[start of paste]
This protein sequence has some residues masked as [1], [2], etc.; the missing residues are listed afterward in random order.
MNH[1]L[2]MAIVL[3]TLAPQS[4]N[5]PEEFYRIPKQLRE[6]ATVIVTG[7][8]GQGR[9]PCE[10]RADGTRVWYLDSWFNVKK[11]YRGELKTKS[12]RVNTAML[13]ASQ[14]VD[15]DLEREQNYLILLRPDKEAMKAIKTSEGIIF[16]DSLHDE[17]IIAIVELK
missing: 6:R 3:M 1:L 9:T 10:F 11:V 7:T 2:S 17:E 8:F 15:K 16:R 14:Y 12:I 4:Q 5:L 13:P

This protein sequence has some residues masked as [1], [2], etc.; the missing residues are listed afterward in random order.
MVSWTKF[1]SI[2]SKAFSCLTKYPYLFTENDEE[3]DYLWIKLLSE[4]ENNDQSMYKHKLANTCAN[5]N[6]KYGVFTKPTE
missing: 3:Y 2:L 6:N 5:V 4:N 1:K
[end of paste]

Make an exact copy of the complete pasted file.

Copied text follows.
This protein sequence has some residues masked as [1], [2], etc.; the missing residues are listed afterward in random order.
MNH[1]L[2]MAIVL[3]TLAPQS[4]N[5]PEEFYRIPKQLRE[6]ATVIVTG[7][8]GQGR[9]PCE[10]RADGTRVWYLDSWFNVKK[11]YRGELKTKS[12]RVNTAML[13]ASQ[14]VD[15]DLEREQNYLILLRPDKEAMKAIKTSEGIIF[16]DSLHDE[17]IIAIVELK
missing: 6:R 3:M 1:L 9:T 10:F 11:V 7:T 2:S 17:E 8:F 15:K 16:R 14:Y 12:I 4:Q 5:L 13:P

This protein sequence has some residues masked as [1], [2], etc.; the missing residues are listed afterward in random order.
MVSWTKF[1]SI[2]SKAFSCLTKYPYLFTENDEE[3]DYLWIKLLSE[4]ENNDQSMYKHKLANTCAN[5]N[6]KYGVFTKPTE
missing: 3:Y 2:L 6:N 5:V 4:N 1:K